Robinhood Seeking More Credit Ahead of a $30 Billion IPO as It Faces Regulatory Scrutiny

By Luigi Wewege Thursday, April 8, 2021

Online investing company Robinhood, which filed confidentially for an IPO (initial public offering) last month, is looking to raise more funds through loans, Bloomberg reports.

A stack of coins with financial bar graphs.

Increasing its Balance Sheet Ahead of IPO

Robinhood is reportedly looking to raise more cash ahead of the much-anticipated IPO expected to take place soon. Reuters reported last month that the online investing company is seeking a business valuation of about $30 billion.

The company is in talks with major lenders to raise additional funds and add to its revolving credit lines. The investing business already has a credit line worth $600 million from major banking businesses, such as JP Morgan, Goldman Sachs, and Morgan Stanley.

An increase of available credit lines would solidify the company's financial position ahead of the IPO. Robinhood announced in February that it raised new debt and sold $3.4 billion in equity to improve its balance sheet as it dealt with a major backlash from retail investors amid the “WallStreetBets” frenzy.

“This round of funding will help us scale to meet the incredible growth we’ve seen and demand for our platform. We are humbled by our customers’ response to our offering, and remain inspired by everyday people taking control of their financial futures,” said Jason Warnick, CFO of the company, in early February.

It is still unknown whether Robinhood’s attempts to raise more funds are associated with a potential investigation the investing business may be facing from regulators, namely the Financial Industry Regulatory Authority (FINRA) and US Securities and Exchange Commission (SEC).

The investing company didn’t disclose all stock trades it facilitated to a public data feed, Reuters reports this morning. This practice goes against the rules set by these financial regulators. Robinhood offers its users the possibility to trade fractional shares. In practice, an investor can buy only a portion of an Alphabet (GOOGL) stock instead of paying over $2,000 to own a single stock.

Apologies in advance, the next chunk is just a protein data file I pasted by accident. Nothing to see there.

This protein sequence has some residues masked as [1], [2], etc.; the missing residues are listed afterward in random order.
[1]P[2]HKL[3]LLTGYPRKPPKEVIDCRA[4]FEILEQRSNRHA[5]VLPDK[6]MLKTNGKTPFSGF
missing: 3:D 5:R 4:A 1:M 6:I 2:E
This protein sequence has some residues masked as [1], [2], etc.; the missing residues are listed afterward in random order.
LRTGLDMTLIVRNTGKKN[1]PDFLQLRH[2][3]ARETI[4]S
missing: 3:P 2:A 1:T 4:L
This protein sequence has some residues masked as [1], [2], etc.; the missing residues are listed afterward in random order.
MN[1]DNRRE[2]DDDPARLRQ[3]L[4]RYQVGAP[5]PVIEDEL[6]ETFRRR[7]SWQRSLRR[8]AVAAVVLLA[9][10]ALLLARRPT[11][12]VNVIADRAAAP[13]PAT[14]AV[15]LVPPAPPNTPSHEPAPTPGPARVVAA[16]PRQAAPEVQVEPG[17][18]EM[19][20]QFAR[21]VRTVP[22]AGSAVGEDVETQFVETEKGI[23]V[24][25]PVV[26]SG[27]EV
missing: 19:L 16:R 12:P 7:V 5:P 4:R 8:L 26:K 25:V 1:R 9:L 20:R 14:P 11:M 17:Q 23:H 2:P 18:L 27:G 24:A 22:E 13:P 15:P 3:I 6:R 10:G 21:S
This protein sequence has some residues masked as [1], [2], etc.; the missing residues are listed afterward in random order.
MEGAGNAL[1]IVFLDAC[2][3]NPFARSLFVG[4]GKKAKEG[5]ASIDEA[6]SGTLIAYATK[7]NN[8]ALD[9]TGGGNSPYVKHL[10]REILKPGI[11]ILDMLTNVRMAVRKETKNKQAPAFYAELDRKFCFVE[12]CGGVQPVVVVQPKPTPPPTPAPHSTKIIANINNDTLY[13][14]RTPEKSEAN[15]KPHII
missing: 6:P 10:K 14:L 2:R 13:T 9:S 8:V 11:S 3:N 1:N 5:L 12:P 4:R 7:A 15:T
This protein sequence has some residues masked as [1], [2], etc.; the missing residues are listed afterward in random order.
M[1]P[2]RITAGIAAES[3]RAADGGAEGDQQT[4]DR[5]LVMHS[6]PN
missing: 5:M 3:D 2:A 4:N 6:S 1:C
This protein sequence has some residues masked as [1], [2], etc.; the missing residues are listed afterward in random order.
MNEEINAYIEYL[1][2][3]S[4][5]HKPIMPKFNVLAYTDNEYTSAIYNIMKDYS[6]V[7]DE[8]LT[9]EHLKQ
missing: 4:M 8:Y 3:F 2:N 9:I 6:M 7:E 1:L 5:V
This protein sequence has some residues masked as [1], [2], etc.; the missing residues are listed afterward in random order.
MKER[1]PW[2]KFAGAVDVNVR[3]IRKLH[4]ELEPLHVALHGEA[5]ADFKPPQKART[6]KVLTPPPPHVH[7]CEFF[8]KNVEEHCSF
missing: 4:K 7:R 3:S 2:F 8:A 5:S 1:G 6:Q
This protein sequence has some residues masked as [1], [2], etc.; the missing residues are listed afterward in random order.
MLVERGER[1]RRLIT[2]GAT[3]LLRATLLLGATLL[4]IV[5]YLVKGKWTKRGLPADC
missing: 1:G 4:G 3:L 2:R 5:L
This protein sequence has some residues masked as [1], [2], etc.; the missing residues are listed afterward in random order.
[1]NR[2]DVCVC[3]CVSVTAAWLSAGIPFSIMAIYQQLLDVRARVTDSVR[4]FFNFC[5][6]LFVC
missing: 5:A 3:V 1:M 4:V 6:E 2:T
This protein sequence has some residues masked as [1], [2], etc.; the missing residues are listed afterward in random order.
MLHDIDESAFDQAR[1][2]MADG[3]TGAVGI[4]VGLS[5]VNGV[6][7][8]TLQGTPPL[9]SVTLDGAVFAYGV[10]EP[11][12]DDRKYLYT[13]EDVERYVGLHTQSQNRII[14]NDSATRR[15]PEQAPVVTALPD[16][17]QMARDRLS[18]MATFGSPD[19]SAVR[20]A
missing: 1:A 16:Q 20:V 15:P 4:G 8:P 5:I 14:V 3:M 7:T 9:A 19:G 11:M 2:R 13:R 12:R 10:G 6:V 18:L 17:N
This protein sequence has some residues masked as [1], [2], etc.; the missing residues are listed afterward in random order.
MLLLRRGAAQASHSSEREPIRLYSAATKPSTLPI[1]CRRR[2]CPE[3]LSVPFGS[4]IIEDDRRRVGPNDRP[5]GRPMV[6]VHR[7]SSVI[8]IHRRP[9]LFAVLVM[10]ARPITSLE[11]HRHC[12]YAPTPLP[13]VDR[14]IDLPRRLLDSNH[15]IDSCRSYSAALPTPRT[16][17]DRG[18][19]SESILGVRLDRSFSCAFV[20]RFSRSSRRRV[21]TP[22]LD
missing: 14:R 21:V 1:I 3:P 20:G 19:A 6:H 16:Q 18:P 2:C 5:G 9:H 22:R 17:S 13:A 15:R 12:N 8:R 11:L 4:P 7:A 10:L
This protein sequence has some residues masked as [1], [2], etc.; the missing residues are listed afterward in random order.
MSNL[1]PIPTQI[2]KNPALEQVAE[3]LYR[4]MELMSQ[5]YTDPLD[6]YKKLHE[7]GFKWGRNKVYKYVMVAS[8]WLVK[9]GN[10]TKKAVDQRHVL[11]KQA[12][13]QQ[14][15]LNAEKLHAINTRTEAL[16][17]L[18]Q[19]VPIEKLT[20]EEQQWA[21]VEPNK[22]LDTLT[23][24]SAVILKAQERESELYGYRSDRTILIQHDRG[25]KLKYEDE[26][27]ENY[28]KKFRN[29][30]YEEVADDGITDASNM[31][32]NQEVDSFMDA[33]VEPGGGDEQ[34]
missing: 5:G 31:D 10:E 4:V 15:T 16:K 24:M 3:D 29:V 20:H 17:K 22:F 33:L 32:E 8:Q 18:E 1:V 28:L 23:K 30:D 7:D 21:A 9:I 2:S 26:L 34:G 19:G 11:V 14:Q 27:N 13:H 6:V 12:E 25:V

The investing business started offering this service back in December 2019, but it only started reporting on these trades at the end of January this year. Some major banking businesses, such as Deutsche Bank and Merrill Lynch, were fined for failing to respect reporting and supervisory rules.

“Should they deserve to get a parking ticket for it? Yes. Should it be painful enough that they don’t do it again? Yes. Should it be so overwhelming that it puts them out of business? Heck no,” said James Angel, a finance professor at Georgetown University.

FINRA is asking regulated brokers to report all trades for the sake of transparency. According to the latest data from FINRA, Robinhood Robinhood facilitated about 1.86 million tier-one shares for the week of March 15 and over 3.5 million tier-two shares in the first week of March.

Summary

The retail investing company Robinhood is reportedly seeking to raise more funds through bank loans ahead of its $30 billion IPO. In other news, the business may find itself in trouble after the latest Reuters report showed an alleged failure to report all trades the company facilitated.

About the Author


Headshot of Luigi Wewege

Luigi Wewege is the Senior Vice President and Head of Private Banking at Caye International Bank. Outside of the bank, he serves as an instructor at the FinTech School which provides online training courses on the latest technology and innovation developments within the financial services industry. Luigi is also the published author of "The Digital Banking Revolution."

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